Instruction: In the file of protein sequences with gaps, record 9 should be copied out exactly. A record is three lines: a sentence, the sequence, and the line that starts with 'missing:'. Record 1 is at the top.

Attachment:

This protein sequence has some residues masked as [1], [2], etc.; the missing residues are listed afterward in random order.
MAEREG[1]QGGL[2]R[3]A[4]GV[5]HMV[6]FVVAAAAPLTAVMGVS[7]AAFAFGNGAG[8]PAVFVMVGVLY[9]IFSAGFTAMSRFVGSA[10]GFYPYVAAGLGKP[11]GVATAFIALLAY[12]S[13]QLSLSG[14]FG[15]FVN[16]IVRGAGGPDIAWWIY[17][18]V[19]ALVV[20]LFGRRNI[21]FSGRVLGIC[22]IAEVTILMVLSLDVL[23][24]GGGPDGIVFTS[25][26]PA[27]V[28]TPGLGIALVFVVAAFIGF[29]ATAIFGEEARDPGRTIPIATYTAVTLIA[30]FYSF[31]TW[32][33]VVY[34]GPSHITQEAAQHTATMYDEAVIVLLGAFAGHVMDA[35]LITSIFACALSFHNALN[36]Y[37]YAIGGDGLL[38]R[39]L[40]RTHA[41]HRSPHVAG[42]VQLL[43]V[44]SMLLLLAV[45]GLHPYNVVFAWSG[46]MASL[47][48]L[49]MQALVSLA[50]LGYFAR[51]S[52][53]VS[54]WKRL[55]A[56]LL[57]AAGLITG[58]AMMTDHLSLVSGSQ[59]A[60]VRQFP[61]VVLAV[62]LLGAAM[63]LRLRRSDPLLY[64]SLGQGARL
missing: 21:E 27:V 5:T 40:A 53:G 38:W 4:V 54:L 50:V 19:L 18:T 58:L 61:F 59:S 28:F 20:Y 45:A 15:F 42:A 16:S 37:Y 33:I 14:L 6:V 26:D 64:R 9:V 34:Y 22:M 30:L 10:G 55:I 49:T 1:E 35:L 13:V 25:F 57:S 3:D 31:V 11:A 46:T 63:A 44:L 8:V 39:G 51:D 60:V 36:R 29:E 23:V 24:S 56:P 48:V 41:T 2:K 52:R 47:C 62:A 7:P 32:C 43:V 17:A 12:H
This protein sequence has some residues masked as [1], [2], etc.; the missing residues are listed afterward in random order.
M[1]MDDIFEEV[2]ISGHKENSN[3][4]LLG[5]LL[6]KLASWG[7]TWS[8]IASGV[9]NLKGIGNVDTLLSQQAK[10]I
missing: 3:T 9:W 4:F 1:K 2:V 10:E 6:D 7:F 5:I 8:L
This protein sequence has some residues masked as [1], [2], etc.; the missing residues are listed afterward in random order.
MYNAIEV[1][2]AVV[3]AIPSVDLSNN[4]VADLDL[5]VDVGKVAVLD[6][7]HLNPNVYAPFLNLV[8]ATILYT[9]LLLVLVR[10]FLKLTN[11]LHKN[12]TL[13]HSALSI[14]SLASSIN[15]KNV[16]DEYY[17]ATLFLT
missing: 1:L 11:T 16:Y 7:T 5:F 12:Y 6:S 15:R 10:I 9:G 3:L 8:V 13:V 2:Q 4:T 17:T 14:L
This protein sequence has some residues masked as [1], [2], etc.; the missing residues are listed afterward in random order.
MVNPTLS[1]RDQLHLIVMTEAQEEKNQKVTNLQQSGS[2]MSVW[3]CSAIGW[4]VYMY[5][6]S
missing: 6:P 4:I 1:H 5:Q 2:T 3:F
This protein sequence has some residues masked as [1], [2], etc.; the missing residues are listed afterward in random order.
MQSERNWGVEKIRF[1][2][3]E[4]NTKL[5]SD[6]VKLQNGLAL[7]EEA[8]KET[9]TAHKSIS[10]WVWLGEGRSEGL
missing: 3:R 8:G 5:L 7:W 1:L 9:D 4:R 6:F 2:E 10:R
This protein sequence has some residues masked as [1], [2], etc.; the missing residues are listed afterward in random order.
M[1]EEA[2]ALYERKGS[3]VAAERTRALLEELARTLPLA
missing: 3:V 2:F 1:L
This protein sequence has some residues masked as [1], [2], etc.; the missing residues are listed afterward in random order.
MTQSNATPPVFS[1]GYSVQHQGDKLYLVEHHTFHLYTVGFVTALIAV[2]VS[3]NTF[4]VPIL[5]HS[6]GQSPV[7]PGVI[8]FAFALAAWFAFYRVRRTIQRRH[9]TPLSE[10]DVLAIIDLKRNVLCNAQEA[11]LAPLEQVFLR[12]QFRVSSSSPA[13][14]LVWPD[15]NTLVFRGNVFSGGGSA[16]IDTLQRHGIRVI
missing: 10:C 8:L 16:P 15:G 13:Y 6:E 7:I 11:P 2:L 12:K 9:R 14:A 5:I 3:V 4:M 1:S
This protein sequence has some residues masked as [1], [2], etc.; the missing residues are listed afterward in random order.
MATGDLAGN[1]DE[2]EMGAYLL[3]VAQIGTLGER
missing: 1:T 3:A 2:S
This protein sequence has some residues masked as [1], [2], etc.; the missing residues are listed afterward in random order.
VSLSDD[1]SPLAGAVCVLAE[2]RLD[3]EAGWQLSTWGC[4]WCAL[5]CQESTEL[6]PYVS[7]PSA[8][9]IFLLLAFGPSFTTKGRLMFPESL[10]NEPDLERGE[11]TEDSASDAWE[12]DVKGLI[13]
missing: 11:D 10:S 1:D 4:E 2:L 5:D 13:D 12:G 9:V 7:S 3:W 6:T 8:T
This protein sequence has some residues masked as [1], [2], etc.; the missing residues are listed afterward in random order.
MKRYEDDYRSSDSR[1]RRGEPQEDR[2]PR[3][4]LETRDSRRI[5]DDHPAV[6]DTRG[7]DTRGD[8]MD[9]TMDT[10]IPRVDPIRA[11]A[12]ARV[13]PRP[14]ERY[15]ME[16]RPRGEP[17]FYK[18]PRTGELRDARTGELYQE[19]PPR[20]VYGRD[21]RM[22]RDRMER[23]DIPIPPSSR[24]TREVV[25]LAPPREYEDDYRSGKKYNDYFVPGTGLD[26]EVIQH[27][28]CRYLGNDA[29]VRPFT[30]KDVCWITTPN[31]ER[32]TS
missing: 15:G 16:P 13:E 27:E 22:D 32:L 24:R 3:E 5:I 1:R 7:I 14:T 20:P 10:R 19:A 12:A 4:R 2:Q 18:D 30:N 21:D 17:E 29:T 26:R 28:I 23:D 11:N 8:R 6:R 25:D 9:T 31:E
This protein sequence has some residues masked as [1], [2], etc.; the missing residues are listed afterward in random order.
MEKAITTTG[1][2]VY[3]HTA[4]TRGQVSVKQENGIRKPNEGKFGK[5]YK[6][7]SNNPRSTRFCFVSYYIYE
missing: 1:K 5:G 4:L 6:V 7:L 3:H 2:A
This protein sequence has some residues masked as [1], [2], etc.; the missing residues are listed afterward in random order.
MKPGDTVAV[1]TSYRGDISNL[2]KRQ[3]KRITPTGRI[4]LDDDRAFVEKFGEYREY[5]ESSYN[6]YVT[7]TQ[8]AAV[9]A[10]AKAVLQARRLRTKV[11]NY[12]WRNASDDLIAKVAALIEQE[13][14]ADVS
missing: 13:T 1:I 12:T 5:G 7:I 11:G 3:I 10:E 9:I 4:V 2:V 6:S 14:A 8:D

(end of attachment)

This protein sequence has some residues masked as [1], [2], etc.; the missing residues are listed afterward in random order.
VSLSDD[1]SPLAGAVCVLAE[2]RLD[3]EAGWQLSTWGC[4]WCAL[5]CQESTEL[6]PYVS[7]PSA[8][9]IFLLLAFGPSFTTKGRLMFPESL[10]NEPDLERGE[11]TEDSASDAWE[12]DVKGLI[13]
missing: 11:D 10:S 1:D 4:E 2:L 5:D 13:D 12:G 9:V 7:S 3:W 6:T 8:T